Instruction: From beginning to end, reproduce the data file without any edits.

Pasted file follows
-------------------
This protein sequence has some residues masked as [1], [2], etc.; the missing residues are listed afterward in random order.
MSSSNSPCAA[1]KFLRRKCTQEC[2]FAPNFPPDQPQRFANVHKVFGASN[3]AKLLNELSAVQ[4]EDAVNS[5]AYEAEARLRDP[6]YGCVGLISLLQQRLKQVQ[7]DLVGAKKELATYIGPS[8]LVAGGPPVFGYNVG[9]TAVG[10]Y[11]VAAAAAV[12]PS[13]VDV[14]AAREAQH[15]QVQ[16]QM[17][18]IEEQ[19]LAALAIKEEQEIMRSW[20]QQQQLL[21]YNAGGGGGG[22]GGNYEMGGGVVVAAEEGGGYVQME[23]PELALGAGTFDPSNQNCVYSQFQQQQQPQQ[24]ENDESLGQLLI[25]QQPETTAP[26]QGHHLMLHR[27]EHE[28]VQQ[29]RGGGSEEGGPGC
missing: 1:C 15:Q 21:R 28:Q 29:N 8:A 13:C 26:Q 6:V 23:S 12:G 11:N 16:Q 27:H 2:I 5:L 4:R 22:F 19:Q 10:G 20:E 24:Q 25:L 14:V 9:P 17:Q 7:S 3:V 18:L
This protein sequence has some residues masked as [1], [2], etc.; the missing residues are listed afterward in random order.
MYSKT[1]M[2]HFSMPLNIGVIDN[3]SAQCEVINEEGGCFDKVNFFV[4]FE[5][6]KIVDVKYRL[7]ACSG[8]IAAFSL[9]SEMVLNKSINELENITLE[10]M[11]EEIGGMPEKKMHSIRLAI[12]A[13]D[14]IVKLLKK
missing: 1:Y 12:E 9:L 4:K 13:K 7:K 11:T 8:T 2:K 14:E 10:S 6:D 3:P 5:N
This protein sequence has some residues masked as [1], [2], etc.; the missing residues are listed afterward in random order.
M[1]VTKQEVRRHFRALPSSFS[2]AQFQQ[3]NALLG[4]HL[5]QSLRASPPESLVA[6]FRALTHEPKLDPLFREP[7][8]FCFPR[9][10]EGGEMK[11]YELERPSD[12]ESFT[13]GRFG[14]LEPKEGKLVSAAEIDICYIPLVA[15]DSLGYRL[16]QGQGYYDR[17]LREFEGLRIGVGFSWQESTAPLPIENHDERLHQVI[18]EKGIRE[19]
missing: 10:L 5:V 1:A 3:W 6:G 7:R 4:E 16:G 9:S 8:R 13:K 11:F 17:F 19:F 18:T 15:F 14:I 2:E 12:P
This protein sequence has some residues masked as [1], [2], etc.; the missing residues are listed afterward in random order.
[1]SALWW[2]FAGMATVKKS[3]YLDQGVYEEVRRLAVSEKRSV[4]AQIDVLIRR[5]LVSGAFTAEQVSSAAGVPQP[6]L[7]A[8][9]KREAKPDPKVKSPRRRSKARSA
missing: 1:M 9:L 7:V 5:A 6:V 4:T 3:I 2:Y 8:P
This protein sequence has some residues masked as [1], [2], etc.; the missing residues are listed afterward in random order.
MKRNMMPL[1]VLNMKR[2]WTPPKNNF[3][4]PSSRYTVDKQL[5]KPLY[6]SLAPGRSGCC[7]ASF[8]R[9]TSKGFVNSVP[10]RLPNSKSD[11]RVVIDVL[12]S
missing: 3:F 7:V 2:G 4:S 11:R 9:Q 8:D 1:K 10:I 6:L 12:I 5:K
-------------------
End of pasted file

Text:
This protein sequence has some residues masked as [1], [2], etc.; the missing residues are listed afterward in random order.
MSSSNSPCAA[1]KFLRRKCTQEC[2]FAPNFPPDQPQRFANVHKVFGASN[3]AKLLNELSAVQ[4]EDAVNS[5]AYEAEARLRDP[6]YGCVGLISLLQQRLKQVQ[7]DLVGAKKELATYIGPS[8]LVAGGPPVFGYNVG[9]TAVG[10]Y[11]VAAAAAV[12]PS[13]VDV[14]AAREAQH[15]QVQ[16]QM[17][18]IEEQ[19]LAALAIKEEQEIMRSW[20]QQQQLL[21]YNAGGGGGG[22]GGNYEMGGGVVVAAEEGGGYVQME[23]PELALGAGTFDPSNQNCVYSQFQQQQQPQQ[24]ENDESLGQLLI[25]QQPETTAP[26]QGHHLMLHR[27]EHE[28]VQQ[29]RGGGSEEGGPGC
missing: 1:C 15:Q 21:R 28:Q 29:N 8:A 13:C 26:Q 6:V 23:S 12:G 11:N 16:Q 27:H 2:I 5:L 4:R 22:F 19:Q 10:G 20:E 24:Q 25:L 14:V 9:P 17:Q 7:S 3:V 18:L
This protein sequence has some residues masked as [1], [2], etc.; the missing residues are listed afterward in random order.
MYSKT[1]M[2]HFSMPLNIGVIDN[3]SAQCEVINEEGGCFDKVNFFV[4]FE[5][6]KIVDVKYRL[7]ACSG[8]IAAFSL[9]SEMVLNKSINELENITLE[10]M[11]EEIGGMPEKKMHSIRLAI[12]A[13]D[14]IVKLLKK
missing: 1:Y 12:E 9:L 4:K 13:K 7:K 11:T 8:T 2:K 14:E 10:S 6:D 3:P 5:N
This protein sequence has some residues masked as [1], [2], etc.; the missing residues are listed afterward in random order.
M[1]VTKQEVRRHFRALPSSFS[2]AQFQQ[3]NALLG[4]HL[5]QSLRASPPESLVA[6]FRALTHEPKLDPLFREP[7][8]FCFPR[9][10]EGGEMK[11]YELERPSD[12]ESFT[13]GRFG[14]LEPKEGKLVSAAEIDICYIPLVA[15]DSLGYRL[16]QGQGYYDR[17]LREFEGLRIGVGFSWQESTAPLPIENHDERLHQVI[18]EKGIRE[19]
missing: 10:L 5:V 1:A 3:W 6:G 7:R 4:E 16:G 9:S 8:R 13:K 11:F 17:F 19:F 18:T 15:F 14:I 2:E 12:P
This protein sequence has some residues masked as [1], [2], etc.; the missing residues are listed afterward in random order.
[1]SALWW[2]FAGMATVKKS[3]YLDQGVYEEVRRLAVSEKRSV[4]AQIDVLIRR[5]LVSGAFTAEQVSSAAGVPQP[6]L[7]A[8][9]KREAKPDPKVKSPRRRSKARSA
missing: 1:M 9:L 7:V 5:A 6:V 4:T 3:I 2:Y 8:P
This protein sequence has some residues masked as [1], [2], etc.; the missing residues are listed afterward in random order.
MKRNMMPL[1]VLNMKR[2]WTPPKNNF[3][4]PSSRYTVDKQL[5]KPLY[6]SLAPGRSGCC[7]ASF[8]R[9]TSKGFVNSVP[10]RLPNSKSD[11]RVVIDVL[12]S
missing: 3:F 7:V 2:G 4:S 11:R 9:Q 8:D 1:K 10:I 6:L 12:I 5:K